Never much liked Dallas, the TV show. Not because of any sense that it was a false representation of the city. It was just a primetime soap about the oil rich and not to my taste, even as a camp in-joke. I watched one of the first episodes (barely) and never sat through another.
So naturally, my utter obliviousness to the show became a major conversational hindrance in, of all places, England. I spent the summer there, just after J.R. was shot (when I flew over, I wasn’t even aware of the season-ending cliffhanger). Once they learned where I lived, nearly every Brit I met — from Oxford dons to an elderly couple in Wales who picked me up in their ancient Mini while I was hitchhiking — peppered me with questions about the show, any speculations about the shooter, inside scoop on the actors and did I live near any of the “real” locales. In the end, the Brits often ended up explaining the show’s plot lines to me, the Dallasite.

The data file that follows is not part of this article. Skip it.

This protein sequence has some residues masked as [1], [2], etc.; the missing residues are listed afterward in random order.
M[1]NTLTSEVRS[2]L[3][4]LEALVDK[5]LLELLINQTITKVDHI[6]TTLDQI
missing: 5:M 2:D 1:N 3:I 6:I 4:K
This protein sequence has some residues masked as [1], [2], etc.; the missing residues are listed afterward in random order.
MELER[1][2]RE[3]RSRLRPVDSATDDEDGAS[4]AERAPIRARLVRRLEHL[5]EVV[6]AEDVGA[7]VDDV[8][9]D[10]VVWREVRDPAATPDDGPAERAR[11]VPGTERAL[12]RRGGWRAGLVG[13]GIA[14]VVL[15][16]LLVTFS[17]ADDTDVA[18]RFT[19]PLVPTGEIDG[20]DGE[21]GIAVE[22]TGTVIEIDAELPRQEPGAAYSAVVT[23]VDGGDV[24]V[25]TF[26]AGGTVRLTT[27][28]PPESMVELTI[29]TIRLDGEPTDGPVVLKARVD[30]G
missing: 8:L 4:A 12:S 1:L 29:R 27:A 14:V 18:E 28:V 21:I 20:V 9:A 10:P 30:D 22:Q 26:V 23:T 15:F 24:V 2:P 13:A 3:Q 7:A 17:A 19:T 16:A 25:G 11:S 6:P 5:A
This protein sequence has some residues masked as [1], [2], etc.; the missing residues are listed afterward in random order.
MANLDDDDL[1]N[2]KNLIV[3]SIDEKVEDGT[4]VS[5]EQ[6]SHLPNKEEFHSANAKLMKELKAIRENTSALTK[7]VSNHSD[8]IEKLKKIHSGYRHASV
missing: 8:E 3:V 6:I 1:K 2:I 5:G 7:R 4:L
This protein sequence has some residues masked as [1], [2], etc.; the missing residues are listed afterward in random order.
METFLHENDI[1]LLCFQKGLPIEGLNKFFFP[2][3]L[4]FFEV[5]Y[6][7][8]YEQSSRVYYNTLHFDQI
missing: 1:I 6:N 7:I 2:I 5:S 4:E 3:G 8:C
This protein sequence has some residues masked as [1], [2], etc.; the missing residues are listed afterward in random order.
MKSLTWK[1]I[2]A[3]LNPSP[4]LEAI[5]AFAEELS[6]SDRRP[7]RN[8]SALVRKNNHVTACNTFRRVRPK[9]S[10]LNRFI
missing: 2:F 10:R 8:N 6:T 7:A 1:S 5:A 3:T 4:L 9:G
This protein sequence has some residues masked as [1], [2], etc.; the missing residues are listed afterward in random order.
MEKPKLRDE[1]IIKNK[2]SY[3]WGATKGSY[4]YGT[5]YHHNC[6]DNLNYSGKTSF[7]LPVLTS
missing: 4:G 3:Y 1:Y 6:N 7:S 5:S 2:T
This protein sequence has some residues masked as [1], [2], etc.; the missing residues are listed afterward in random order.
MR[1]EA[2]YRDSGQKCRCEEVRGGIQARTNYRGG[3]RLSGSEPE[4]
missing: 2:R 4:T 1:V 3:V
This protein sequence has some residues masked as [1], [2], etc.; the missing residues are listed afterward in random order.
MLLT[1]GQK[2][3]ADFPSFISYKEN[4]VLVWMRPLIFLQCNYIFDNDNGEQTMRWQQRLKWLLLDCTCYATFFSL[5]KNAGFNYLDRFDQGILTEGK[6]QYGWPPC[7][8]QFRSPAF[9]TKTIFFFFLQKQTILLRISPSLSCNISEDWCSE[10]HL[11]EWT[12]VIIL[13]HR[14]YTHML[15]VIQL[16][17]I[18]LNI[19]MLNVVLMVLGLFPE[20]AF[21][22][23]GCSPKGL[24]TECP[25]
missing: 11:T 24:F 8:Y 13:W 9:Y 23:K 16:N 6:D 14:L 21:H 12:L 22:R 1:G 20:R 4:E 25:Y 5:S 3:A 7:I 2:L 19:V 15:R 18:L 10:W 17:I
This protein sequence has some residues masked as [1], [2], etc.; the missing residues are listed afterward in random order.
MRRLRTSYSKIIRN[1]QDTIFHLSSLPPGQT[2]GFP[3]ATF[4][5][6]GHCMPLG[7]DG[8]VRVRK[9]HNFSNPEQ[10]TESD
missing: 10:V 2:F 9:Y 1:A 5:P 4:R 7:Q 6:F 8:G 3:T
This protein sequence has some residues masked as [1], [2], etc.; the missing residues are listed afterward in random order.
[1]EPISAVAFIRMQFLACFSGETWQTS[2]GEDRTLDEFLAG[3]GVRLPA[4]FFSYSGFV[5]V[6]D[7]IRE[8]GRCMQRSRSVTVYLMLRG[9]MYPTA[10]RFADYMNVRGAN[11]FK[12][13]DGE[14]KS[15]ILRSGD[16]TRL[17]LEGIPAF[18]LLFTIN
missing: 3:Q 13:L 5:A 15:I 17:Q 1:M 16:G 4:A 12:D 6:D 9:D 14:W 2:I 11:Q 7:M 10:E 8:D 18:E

Now, in what must seem a bit of horrendous timing (have they seen the price of oil lately? Or the president’s approval rating?), the Bob Bullock Texas State History Museum in Austin has decided to re-consider/extol/wax nostalgic over the Ewings with the exhibition, “Dallas: Power and Passion on Primetime TV,” through Sept. 1. According to Jordan Breal in Texas Monthly — who argues mightily, by the way, for the TV show’s shimmering historical and political significance and our need to “re-claim” it — the museum exhibition is only “semi-tongue-in-cheek.”